Perception & Judgment
Do we see things as they are or as we expect them to be?
Looking at the picture below horizontally, you will see “A, B, C”; but looking at it vertically, you will now see “12, 13, 14”, turning the “B” into a “13”. Folk psychology (our common understanding of human behavior before we actually study psychology) would have us believe that perception is a clear-cut bottom-up process: external stimuli reach our visual system, which passively registers what is “out there” and transfers this information to higher cognitive functions for further processing, such as identification.
Indeed, even Gestalt Theory described perception as a two-step process involving “perceptual organization” first, and “perceptual identification” second. During the first stage, our mind would simply organize its visual field: differentiate foreground and background, delineate contours, etc. Only after this process is completed would a second stage start, during which our thinking (and especially our memory) helps us recognize the elements of our visual environment. However, as the simple example above illustrates, it seems that this “second” stage can actually alter the first one, thus reversing the process and making perception an active “top-down” exercise in which we select and arrange external stimuli according to certain predispositions, including expectations (but also motivation, emotion, past experience, etc.). It is not that we simply “interpret” what we see based on what we expect: what we expect changes what we actually see. In the example above, expecting a letter or a number makes us see either a “B” as a closed unit, or a “13” composed of two distinct digits. According to Vernon (1955), this phenomenon can be explained by Bartlett’s (1932) Schema Theory as “we perceive certain aspects of the perceptual field in accordance with the schematic category of events to which at the moment they seem to appertain.” Thus, perception comes with biases, as it processes external stimuli within an internal frame of reference.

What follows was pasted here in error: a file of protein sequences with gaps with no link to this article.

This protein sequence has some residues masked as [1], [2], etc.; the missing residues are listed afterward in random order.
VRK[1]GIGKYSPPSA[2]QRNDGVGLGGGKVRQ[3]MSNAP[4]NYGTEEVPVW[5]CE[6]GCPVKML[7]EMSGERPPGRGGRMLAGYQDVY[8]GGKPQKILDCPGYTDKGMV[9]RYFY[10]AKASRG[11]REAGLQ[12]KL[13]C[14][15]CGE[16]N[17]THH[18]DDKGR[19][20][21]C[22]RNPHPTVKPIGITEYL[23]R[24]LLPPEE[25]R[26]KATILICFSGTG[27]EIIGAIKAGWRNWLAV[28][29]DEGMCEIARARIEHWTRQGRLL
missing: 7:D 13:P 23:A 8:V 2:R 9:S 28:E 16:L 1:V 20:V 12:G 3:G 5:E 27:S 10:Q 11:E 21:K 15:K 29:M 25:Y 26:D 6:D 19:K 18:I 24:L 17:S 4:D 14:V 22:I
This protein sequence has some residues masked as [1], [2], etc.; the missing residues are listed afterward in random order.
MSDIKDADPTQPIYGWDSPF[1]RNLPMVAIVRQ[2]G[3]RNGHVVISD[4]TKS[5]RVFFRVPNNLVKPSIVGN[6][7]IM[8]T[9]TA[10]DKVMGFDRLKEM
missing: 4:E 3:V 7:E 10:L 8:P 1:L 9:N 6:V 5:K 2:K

As defined by Vernon (1955), schemas are: “persistent, deep-rooted, and well-organized classifications of ways of perceiving, thinking, and behaving”. One of their functions is to organize the knowledge stored in memory in a way that is meaningful and relevant. Another one of their functions is to produce expectations. In both cases, schematic processing speeds up cognition, making it more efficient—for instance helping identify ambiguous stimuli, such as a “broken B”. However, schematic processing also lends cognition to error, as expectations can prove to be false assumptions.
Participants & Procedures
24 students from Harvard University (Cambridge, MA, USA).
To test this theory, Bruner and Minturn (1955) presented their subjects with series of capital letters and 2-digit numbers that included a “broken B” that could be seen as either a “B” or a “13”. Depending on the trial, the broken B was either preceded by individual letters or by individual numbers. The trials were counterbalanced across participants (who were tested one by one), and followed by a control condition with with mixed series of 2 letters and 2 numbers in different orders (so that the broken B could be seen as both a “B” and a “13”). Having introduced the study as an investigation into the speed at which people can recognize letters and numbers, the researchers also gradually increased exposure for each participant until they reached perfect accuracy. As for the experimental task, the researchers instructed the participants to both tell them and draw what they saw—making it clear that they were to do exactly that: not transcribe what they saw in their own handwriting, but copy it “as is”, including if they perceived an incomplete stimulus.
As can be seen in the tables above, expectations did not only influence what the participants reported seeing, but also what they actually saw and drew. In the “Letter” condition, 16 of the 24 participants drew the ambiguous “broken-B” either fully or partly closed, while only 2 did so in the “Number condition”. This effect decreased, but was still present as exposure increased in duration. This is in line with Schema Theory and suggests that both the cognitive interpretation and the very visual processing of stimuli involve an assimilation to the expectations associated with the category (schema) used to identify them. Indeed, as the researchers concluded, “there is a wide range of phenomena in everyday perception that are precisely of this order: where we see in terms of the properties of objects as there are conceived and fail to ‘notice’ those features that deviate from this conception.”
In line with IB guidelines, we recommend that students only compare two conditions in their experiment and obtain a single measurable result for each participant in each condition. Doing otherwise would complicate inferential statistics without any benefit as far as the IA is concerned.
While the original study asked participants to identify and to draw the letters/numbers presented to them, students should only replicate one of the two tasks. Likewise, while the original study compared how many subjects saw the “broken-B” as a letter or as a number, students could compare how many times each of them does so on a number of trials.
Bruner, J. S., & Minturn, A. L. (1955). Perceptual identification and perceptual organization. Journal of General Psychology, 53, 21–28.